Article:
Don’t pick it up, don’t lay it down

I often link to the blog of Kristin Cashore.  Because she’s brilliant.

I’ll do so again, because today her post was about criticism, a delicate subject that she – as with most subjects – grips well.

As I prepare to publish my first novel independently, I worry about criticism.  I don’t fear receiving disapproval; I know this is a certainty, as the masses are generally unappeasable. (Also, my novel highlights some touchy subjects.  In general, people naturally react when you poke them in a tender spot.)

My concern is how I will ingest this criticism.  I’m sensitive by nature.  And my memory is pretty clear (except for the occasional lapse in the location of my car keys).  Thus, I foresee a pretty painful (and repetitive) reaction to the first Goodreads review starting with, “What is this crap, anyway?”  Just the idea of that possibility makes me cringe.

When I think of this, I recite to myself the following:

“Don’t pick it up, don’t lay it down.”

Another brilliant writer, Maya Angelou, is the inspiration for this mantra.  In an episode of Iconoclasts, in which Angelou and Dave Chappelle discuss criticism, Angelou recites an African proverb:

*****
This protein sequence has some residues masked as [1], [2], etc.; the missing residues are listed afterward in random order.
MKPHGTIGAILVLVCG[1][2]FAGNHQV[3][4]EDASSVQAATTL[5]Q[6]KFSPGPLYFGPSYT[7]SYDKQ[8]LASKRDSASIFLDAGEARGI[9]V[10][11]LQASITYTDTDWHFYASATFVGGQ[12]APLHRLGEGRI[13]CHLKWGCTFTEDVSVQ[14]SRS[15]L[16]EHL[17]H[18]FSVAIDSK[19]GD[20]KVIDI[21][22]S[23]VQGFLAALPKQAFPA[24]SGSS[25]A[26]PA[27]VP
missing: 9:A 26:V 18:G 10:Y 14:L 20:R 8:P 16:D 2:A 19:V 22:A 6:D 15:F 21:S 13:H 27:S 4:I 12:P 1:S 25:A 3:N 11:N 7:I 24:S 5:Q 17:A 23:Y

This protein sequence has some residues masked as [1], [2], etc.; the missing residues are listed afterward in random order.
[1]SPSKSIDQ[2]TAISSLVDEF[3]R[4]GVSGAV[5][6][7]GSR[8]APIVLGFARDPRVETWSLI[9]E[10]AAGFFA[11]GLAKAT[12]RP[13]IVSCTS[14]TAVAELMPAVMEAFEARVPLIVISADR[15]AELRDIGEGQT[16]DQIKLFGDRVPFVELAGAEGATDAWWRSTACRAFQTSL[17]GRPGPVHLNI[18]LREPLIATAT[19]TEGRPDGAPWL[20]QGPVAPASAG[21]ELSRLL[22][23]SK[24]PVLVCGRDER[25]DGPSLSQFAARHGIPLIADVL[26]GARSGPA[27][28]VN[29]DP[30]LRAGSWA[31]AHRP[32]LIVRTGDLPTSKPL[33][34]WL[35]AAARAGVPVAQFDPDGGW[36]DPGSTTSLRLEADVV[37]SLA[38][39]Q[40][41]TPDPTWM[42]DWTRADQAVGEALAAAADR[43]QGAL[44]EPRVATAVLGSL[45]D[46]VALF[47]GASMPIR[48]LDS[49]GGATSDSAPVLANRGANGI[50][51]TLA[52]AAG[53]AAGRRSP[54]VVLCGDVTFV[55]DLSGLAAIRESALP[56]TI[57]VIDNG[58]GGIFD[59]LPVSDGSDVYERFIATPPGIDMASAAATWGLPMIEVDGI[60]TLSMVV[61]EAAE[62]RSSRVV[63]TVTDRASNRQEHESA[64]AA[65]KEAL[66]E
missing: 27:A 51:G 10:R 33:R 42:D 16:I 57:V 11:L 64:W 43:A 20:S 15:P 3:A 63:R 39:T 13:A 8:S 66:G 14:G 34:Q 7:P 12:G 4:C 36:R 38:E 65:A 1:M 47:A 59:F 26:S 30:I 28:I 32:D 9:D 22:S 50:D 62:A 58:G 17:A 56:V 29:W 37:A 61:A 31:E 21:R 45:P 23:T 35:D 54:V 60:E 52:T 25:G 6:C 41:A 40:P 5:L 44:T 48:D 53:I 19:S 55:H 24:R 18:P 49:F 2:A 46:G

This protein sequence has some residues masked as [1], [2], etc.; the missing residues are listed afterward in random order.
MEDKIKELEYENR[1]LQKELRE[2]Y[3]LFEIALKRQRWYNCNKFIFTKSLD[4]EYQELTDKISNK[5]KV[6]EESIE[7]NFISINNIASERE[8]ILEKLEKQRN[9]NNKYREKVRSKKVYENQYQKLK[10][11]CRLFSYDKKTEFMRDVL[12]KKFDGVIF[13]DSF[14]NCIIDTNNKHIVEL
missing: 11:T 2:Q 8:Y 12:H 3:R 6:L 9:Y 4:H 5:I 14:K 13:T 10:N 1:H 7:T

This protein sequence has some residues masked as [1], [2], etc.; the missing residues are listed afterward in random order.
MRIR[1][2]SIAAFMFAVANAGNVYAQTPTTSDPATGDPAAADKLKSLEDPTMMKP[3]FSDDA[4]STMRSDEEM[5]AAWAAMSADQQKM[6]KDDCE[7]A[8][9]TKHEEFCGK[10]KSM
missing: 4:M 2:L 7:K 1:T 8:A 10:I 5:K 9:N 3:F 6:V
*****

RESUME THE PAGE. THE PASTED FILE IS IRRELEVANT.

“I don’t pick that up; I don’t lay that down. Because, if I were to pick up the one (the compliment), I have to pick up the other (the reproach). And I still have my work to do!”

What Cashore is saying in today’s blog post is the same.  You cannot let anyone else’s words affect your work in either direction.  You have to know your work is what you want it to be.  That it achieves your goals and meets your expectations.  That is what matters.  Everything else is just noise.

But.  I know myself.

And no matter how often I chant Angelou’s words, when I come into contact with that first wave of knives directed at the heart of my plot/character development/intellectual prowess, I will be devastated.  I will curl up in my comfort corner and cry.

So, just so it’s handy, here’s a few other words from Angelou to lift me at that moment:

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5 Comments

  1. The best advice I’ve heard is to simply not read any of your book’s reviews. It’s the hardest advice to follow but it will eliminate the things that keep you from what is the most important: writing the next book.

    Reply
  2. Lara Pitts

     /  September 6, 2012

    Ryan is right! Don’t read your reviews…leave that to me..and we’ll leave the pummeling of the mean reviewer to Jeremy and Wes…

    Reply
  1. A note to myself at graduation | I am a writer ... dangit.
  2. The Iconic Maya Angelou | I am a writer ... dangit.

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